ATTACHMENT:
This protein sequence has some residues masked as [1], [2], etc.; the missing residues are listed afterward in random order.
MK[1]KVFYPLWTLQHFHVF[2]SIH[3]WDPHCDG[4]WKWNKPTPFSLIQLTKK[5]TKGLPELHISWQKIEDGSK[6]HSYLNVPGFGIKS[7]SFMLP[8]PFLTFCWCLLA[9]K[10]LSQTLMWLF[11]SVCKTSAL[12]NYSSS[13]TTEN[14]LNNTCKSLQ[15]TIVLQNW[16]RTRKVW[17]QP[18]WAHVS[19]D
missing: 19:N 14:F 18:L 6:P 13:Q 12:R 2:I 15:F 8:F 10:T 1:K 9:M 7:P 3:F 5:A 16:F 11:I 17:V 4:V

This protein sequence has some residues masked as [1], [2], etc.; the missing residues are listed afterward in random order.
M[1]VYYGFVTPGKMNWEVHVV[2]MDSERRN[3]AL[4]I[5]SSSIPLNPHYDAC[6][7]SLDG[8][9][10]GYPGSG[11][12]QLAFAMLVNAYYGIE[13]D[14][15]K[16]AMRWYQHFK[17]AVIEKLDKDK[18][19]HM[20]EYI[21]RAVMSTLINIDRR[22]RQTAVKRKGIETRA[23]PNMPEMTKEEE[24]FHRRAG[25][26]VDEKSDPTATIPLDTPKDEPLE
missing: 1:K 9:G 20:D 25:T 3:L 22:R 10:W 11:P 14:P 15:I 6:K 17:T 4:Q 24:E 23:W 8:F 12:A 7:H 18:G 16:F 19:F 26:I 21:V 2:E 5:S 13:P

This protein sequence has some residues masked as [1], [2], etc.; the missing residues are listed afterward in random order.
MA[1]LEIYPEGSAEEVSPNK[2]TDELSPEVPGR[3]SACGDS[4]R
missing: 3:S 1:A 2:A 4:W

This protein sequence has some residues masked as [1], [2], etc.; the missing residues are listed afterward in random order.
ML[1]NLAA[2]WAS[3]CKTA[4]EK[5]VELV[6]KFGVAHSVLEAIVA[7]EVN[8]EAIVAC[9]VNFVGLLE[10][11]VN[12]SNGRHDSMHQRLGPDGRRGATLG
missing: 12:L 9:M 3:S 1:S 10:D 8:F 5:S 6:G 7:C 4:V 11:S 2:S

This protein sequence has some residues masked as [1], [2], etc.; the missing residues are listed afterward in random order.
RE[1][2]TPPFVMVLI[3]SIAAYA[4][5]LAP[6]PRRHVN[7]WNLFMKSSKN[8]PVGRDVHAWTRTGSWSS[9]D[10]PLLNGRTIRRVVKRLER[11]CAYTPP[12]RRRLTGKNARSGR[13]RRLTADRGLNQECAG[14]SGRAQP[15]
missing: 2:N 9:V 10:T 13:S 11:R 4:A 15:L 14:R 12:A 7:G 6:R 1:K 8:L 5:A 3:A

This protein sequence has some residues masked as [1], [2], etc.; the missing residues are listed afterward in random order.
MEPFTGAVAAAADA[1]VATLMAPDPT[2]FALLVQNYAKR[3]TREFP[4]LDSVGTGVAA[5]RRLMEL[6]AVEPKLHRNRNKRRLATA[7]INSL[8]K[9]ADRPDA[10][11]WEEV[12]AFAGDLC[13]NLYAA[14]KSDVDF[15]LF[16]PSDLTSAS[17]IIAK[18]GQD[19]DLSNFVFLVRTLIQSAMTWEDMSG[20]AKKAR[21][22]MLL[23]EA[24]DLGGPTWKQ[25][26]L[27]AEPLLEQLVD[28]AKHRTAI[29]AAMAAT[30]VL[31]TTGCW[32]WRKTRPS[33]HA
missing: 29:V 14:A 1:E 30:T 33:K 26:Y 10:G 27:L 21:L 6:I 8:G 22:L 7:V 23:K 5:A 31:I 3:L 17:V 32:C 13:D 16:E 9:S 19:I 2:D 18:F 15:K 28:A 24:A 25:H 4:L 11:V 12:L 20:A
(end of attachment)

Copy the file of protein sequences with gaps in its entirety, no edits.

This protein sequence has some residues masked as [1], [2], etc.; the missing residues are listed afterward in random order.
MK[1]KVFYPLWTLQHFHVF[2]SIH[3]WDPHCDG[4]WKWNKPTPFSLIQLTKK[5]TKGLPELHISWQKIEDGSK[6]HSYLNVPGFGIKS[7]SFMLP[8]PFLTFCWCLLA[9]K[10]LSQTLMWLF[11]SVCKTSAL[12]NYSSS[13]TTEN[14]LNNTCKSLQ[15]TIVLQNW[16]RTRKVW[17]QP[18]WAHVS[19]D
missing: 19:N 14:F 18:L 6:P 13:Q 12:R 2:I 15:F 8:F 10:T 1:K 9:M 7:P 3:F 5:A 16:F 11:I 17:V 4:V

This protein sequence has some residues masked as [1], [2], etc.; the missing residues are listed afterward in random order.
M[1]VYYGFVTPGKMNWEVHVV[2]MDSERRN[3]AL[4]I[5]SSSIPLNPHYDAC[6][7]SLDG[8][9][10]GYPGSG[11][12]QLAFAMLVNAYYGIE[13]D[14][15]K[16]AMRWYQHFK[17]AVIEKLDKDK[18][19]HM[20]EYI[21]RAVMSTLINIDRR[22]RQTAVKRKGIETRA[23]PNMPEMTKEEE[24]FHRRAG[25][26]VDEKSDPTATIPLDTPKDEPLE
missing: 1:K 9:G 20:D 25:T 3:L 22:R 10:W 11:P 14:P 15:I 6:K 17:T 4:Q 24:E 23:W 8:F 12:A 7:H 18:G 16:F 19:F 26:I 21:V 2:E 5:S 13:P

This protein sequence has some residues masked as [1], [2], etc.; the missing residues are listed afterward in random order.
MA[1]LEIYPEGSAEEVSPNK[2]TDELSPEVPGR[3]SACGDS[4]R
missing: 3:S 1:A 2:A 4:W

This protein sequence has some residues masked as [1], [2], etc.; the missing residues are listed afterward in random order.
ML[1]NLAA[2]WAS[3]CKTA[4]EK[5]VELV[6]KFGVAHSVLEAIVA[7]EVN[8]EAIVAC[9]VNFVGLLE[10][11]VN[12]SNGRHDSMHQRLGPDGRRGATLG
missing: 12:L 9:M 3:S 1:S 10:D 8:F 5:S 6:G 7:C 4:V 11:S 2:S

This protein sequence has some residues masked as [1], [2], etc.; the missing residues are listed afterward in random order.
RE[1][2]TPPFVMVLI[3]SIAAYA[4][5]LAP[6]PRRHVN[7]WNLFMKSSKN[8]PVGRDVHAWTRTGSWSS[9]D[10]PLLNGRTIRRVVKRLER[11]CAYTPP[12]RRRLTGKNARSGR[13]RRLTADRGLNQECAG[14]SGRAQP[15]
missing: 2:N 9:V 10:T 13:S 11:R 4:A 15:L 14:R 12:A 7:G 6:R 1:K 8:L 5:A 3:A

This protein sequence has some residues masked as [1], [2], etc.; the missing residues are listed afterward in random order.
MEPFTGAVAAAADA[1]VATLMAPDPT[2]FALLVQNYAKR[3]TREFP[4]LDSVGTGVAA[5]RRLMEL[6]AVEPKLHRNRNKRRLATA[7]INSL[8]K[9]ADRPDA[10][11]WEEV[12]AFAGDLC[13]NLYAA[14]KSDVDF[15]LF[16]PSDLTSAS[17]IIAK[18]GQD[19]DLSNFVFLVRTLIQSAMTWEDMSG[20]AKKAR[21][22]MLL[23]EA[24]DLGGPTWKQ[25][26]L[27]AEPLLEQLVD[28]AKHRTAI[29]AAMAAT[30]VL[31]TTGCW[32]WRKTRPS[33]HA
missing: 29:V 14:A 1:E 30:T 33:K 26:Y 10:G 27:L 21:L 6:I 8:G 22:L 7:V 23:K 5:A 31:I 3:L 17:V 32:C 13:D 16:E 9:S 19:I 2:D 18:F 15:K 28:A 24:A 25:H 4:L 11:V 12:L 20:A